I’m going to be honest, I had no idea GPS trackers for your pet even existed before an ad popped up for one while I was researching wireless fences. For once, internet advertising got it right. I recently got a new puppy and living in a semi-secluded lot in Alaska, it didn’t occur to me to contain him until I got a call from my neighbor asking if he was lost. The main reason a GPS tracker appealed to me is it would allow me to see if my little fuzz-butt was actually wandering or his excursion was a one-time deal, and I could easily find him if he did make another journey. As an added bonus, as these trackers aren’t hyper popular in Alaska yet, most would-be dog thieves would have no idea he was lo-jacked.
After switching my research session to dog GPS tags, I settled on the Whistle 3. Overall, it seemed to be the highest recommended and it uses AT&T cellphone towers, a network that exists and has decent coverage in Alaska. I’ve been using it a little over a month now and figured why not review it here on Life with Gremlins for other curious fur-baby havers. I will take this moment to disclose I have no affiliation with the folks over at Whistle. I paid for my tracker and this post was not sponsored in any way. It does, however, contain a referral links, which any Whistle customer has access to.
That bit over with the most important question to me once I got my Whistle 3 GPS tracker, was is it accurate and reliable?
How Reliable is the Whistle 3 GPS tracker?
Living in Alaska, it’s not uncommon for there to be no cell service. Heck, sitting here in my living room I have 1 bar, so a big concern for me was whether this tracker, that relies on cell towers, was going to consistently and accurately be able to find my dog. Before I even put it on him, I tested it.
I just so happened to be going on a 2-hour road trip to a nearby town, one I had taken many times before and knew had a blackout area signal wise. I mean no internet. No cell service. No radio even. I was pretty impressed to find the Whistle 3 did manage to track the vast majority of my trip, cutting out after my cell signal did even, right around the time my car radio signal went out. You can also see in the screenshot below it picked back up when the signal did, though with less consistent pinging. This was because I started a “tracking” session right as I left the “home” zone for my tracker, and I was driving when the signal came back, so I didn’t start a new tracking session. We’ll get to the difference there in just a moment.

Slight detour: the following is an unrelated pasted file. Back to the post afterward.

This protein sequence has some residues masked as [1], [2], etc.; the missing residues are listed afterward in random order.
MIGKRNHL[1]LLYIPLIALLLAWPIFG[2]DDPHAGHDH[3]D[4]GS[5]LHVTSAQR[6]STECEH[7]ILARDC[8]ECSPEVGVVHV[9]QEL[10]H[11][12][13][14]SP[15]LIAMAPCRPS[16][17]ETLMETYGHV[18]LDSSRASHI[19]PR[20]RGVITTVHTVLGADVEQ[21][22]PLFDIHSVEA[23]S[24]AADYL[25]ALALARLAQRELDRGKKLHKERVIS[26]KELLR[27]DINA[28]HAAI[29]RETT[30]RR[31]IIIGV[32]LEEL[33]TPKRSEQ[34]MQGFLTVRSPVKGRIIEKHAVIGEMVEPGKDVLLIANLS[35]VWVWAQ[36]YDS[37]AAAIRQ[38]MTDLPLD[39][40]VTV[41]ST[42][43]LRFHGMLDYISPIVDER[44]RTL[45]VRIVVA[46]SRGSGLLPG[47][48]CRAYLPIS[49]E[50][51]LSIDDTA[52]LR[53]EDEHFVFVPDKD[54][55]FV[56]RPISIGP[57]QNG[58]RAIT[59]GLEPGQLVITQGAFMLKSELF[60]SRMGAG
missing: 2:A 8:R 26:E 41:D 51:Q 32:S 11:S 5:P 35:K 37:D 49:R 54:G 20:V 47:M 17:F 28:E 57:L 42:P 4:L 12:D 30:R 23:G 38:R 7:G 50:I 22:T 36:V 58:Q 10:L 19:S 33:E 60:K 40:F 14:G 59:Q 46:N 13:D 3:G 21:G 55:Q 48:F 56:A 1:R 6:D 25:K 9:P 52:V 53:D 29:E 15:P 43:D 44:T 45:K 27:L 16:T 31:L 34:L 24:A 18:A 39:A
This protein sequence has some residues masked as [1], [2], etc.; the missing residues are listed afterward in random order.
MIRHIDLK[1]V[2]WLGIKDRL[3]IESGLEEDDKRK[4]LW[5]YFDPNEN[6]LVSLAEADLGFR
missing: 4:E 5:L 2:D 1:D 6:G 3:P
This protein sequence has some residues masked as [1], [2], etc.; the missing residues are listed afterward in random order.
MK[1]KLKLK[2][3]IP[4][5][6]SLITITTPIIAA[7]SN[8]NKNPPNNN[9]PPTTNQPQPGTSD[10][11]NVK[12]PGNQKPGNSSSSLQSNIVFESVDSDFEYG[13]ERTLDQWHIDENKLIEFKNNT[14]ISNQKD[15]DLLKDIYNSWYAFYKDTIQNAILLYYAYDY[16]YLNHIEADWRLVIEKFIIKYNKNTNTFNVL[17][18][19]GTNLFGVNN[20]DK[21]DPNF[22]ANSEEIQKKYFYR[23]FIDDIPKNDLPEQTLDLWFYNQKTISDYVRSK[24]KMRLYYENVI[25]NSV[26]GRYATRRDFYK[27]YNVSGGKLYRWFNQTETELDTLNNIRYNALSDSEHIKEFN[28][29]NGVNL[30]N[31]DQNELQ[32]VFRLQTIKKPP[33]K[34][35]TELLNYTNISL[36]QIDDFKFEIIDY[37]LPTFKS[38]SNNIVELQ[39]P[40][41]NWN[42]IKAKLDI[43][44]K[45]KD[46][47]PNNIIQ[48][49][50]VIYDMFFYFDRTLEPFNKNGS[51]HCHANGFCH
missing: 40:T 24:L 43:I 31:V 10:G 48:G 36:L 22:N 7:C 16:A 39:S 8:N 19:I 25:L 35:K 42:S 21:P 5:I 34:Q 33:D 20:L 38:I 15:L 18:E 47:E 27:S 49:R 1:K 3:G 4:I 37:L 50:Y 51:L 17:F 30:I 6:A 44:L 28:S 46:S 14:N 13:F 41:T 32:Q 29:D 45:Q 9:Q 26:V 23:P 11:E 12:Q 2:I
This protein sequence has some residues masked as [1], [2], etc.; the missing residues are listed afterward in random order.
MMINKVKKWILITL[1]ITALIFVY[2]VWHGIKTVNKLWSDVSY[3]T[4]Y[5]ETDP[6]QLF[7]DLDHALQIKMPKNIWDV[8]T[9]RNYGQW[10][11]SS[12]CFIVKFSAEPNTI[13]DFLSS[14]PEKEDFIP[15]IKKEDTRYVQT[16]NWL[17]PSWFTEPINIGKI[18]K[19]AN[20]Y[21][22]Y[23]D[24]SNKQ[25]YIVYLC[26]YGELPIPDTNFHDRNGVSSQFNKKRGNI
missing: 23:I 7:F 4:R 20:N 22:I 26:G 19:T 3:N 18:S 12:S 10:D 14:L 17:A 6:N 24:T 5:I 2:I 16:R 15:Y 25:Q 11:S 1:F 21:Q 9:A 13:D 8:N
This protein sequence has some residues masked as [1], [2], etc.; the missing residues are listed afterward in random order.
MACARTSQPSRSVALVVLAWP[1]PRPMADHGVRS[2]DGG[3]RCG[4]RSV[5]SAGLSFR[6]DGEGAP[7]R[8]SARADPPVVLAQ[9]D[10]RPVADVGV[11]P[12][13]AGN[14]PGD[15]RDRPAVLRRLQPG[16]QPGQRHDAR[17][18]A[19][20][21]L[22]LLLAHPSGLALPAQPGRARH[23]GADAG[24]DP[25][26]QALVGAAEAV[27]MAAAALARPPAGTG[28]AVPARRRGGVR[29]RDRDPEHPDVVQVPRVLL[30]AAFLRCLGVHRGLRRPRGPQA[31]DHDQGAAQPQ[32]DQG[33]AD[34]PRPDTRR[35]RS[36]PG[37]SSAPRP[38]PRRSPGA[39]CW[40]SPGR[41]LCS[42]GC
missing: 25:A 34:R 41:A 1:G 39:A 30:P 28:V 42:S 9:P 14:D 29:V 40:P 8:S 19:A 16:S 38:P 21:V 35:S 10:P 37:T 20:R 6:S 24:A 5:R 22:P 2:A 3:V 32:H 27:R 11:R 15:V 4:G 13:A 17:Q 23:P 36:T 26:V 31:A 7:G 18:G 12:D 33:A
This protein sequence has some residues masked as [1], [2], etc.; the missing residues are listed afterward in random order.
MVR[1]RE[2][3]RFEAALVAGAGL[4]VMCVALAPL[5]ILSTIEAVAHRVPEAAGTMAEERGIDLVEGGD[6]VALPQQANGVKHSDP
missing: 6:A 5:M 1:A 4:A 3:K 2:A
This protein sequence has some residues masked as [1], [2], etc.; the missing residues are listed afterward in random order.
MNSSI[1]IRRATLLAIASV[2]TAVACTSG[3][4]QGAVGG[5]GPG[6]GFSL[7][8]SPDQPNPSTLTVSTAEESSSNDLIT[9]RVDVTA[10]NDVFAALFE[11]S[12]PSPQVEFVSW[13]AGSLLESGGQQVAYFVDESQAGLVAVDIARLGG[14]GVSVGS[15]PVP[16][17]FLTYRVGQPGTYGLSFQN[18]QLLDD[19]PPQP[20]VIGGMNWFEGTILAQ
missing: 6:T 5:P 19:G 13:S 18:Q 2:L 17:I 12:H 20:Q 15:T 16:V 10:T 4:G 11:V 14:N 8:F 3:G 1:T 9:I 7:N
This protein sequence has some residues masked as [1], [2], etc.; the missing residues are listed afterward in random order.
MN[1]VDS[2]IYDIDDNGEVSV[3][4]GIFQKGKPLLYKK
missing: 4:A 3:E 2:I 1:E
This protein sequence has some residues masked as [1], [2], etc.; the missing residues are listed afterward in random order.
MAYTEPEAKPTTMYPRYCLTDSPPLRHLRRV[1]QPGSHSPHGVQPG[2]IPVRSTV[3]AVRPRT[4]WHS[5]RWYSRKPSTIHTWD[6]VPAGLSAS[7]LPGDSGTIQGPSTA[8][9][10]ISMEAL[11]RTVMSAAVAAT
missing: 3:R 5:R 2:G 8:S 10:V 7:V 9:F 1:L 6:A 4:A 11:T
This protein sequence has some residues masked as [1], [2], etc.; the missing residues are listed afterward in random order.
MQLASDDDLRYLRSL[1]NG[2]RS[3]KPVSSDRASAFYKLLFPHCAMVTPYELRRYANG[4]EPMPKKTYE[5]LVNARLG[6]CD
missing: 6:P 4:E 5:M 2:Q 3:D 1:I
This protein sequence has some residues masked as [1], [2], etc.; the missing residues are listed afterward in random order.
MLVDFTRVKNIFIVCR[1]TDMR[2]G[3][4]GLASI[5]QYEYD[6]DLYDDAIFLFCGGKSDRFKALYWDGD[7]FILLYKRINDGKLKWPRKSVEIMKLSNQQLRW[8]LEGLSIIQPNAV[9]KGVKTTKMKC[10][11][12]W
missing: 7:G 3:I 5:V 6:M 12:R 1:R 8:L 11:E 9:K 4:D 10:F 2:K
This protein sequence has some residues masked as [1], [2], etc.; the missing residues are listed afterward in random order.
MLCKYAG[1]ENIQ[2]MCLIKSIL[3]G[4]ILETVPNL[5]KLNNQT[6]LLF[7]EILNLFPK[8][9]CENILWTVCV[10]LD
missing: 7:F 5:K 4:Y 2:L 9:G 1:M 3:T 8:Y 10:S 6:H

At home, where as mentioned the cell signal sucks, it has consistently alerted me when my dog has left the home zone, and tracked him outside of it. Here’s a shot from the other day where he was playing with his new dog friend (who lured him to my neighbor’s house and started this whole tracker business to begin with).
Overall, I would rate the reliability and accuracy of the Whistle 3 tracker A freakin’ plus. If it can track on the Alaskan road and in the boonies, then it will likely be accurate anywhere.
How does the Whistle 3 GPS tracker work?
After I established it worked, that’s when I really got curious about what all it did and didn’t do.
Setting up the tracker was pretty easy. It came with very clear directions. Just twist it into the charger overnight, once it’s charged, clip it on your dog’s collar. The tracking box is relatively small, about half the size of a deck of cards and similarly thick. It weighs far less than a deck of cards though. Here’s a picture of it on my 4-month-old German Shepard mix. He is about 20-25 lbs for size reference. I have seen other reviews put them on cats, so they can be used on smaller critters, though personally, I do wish the tracker was a bit smaller.
To use the tracker, you also need the Whistle 3 app. Pay attention to which you download, it does appear there different apps for the original Whistle GPS tags and the newer Whistle 3 tags which are smaller and have more features. I downloaded my app from the Google Play store for Android, but there is also an iOS version for Apple users. It’s a small app with great ease of use.
Tracking Your Pet with the Whistle 3:
Obviously the main function of this tracker is to, well, track. Once you have your app installed, you can set multiple “home” zones. These are areas you can define with a border as to where your pet should be. If your pet wanders beyond your set (and adjustable) border you’ll get a notification on your phone that your pet has left home.